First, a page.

He represented the Central Pollution Control Board (CPCB) for nearly 28 years – starting with removal of diesel-fuelled public transport buses in the national capital.
Already awaiting funds from the Union government to deal with straw management in the state, the cash-strapped Punjab government has sought help from private companies to solve the problem crop residue burning under their Social Corporate Responsibility (CSR).
Interestingly, as many as 15 such companies from the state and outside have shown their interest to go with the state government’s initiative to control stubble burning.
The companies have agreed to provide the mechanical and financial help to the farmers and the government agencies dealing with straw management.
The development is significant, as the state government has just received a communication from the Union government to provide Rs 665 crore for straw management in Punjab for the period of two years.
As part of the first installment a sum of Rs 395 crore is expected to be released by the end of this month.
“We have prepared the action plan. The companies under CSR activity are ready to participate. Last year we had adopted the same formula on demonstration basis and it was helpful,” state nodal officer for crop residue management, Manmohan Kalia told The Statesman.
As per the information, as many as 55 farmers of the Kallar Majri village in Nabha have received an incentive of over Rs 3.12 Lakh for not burning paddy straw last year. The state government had projected Kallar Majri as a model village at National Green Tribunal (NGT) last year.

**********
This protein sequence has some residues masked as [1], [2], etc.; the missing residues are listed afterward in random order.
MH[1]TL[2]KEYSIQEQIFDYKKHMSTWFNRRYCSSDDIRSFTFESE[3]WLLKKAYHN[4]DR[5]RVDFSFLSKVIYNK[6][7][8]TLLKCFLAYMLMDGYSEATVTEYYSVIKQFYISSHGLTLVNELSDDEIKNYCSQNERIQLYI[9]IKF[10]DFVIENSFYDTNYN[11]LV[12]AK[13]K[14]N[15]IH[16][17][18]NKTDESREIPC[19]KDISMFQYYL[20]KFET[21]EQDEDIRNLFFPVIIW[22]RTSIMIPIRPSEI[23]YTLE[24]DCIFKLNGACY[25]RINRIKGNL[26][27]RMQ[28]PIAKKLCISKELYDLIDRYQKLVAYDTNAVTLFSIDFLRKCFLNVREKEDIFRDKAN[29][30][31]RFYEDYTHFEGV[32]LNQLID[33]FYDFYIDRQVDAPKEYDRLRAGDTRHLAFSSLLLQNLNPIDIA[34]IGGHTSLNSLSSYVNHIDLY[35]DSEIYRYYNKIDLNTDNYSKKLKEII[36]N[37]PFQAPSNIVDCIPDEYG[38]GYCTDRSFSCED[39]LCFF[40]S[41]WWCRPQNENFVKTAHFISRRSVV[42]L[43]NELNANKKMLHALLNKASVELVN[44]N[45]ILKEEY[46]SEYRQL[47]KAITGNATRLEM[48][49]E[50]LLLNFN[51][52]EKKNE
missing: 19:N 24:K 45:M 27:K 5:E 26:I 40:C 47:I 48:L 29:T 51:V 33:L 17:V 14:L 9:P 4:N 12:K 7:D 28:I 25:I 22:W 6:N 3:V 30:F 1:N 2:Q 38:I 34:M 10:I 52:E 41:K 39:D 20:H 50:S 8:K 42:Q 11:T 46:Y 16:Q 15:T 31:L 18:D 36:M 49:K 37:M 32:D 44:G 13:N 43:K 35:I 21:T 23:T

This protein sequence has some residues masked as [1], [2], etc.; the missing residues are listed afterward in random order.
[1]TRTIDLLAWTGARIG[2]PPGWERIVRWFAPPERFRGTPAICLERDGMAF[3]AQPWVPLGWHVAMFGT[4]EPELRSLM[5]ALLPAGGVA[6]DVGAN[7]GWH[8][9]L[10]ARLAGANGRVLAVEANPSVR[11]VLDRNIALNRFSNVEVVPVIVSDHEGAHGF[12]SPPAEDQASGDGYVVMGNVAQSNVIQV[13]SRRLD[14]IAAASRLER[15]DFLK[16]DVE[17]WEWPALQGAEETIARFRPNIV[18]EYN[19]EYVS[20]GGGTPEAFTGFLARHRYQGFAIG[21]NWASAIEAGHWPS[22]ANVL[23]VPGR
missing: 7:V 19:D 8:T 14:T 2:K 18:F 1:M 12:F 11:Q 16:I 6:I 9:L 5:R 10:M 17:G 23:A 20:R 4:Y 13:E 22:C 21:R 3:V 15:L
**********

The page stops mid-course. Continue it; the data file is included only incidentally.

Meanwhile, president of Bharti Kissan Union (Ekta) Sidupur, Jagjeet Singh Dallewal, said that despite the claims of the state government on straw management the reality is far different.
He said that farmers have no other option than burning the crop residues at the moment.
“A cost of Rs 8,000 per acre is needed to maintain the land. Due to this, only the farmers are forced to face the consequences. The poor farmers are not capable to set up huge machinery required to deal with crop residues,” he said.
Dallewal also said the state government needs to adopt more villages and expedite its efforts to avoid financial loss to farmers.
By 17 May, the Punjab chief secretary is required to submit an affidavit before the National Green Tribunal (NGT) that all arrangements are in place to check stubble burning after the paddy harvest.
Moreover, the Punjab Chief Minister Amarinder Singh has exhorted the industry to partner with the state government in implementing its social welfare agenda by contributing a part of their CSR budget to the recently launched Social Security Fund.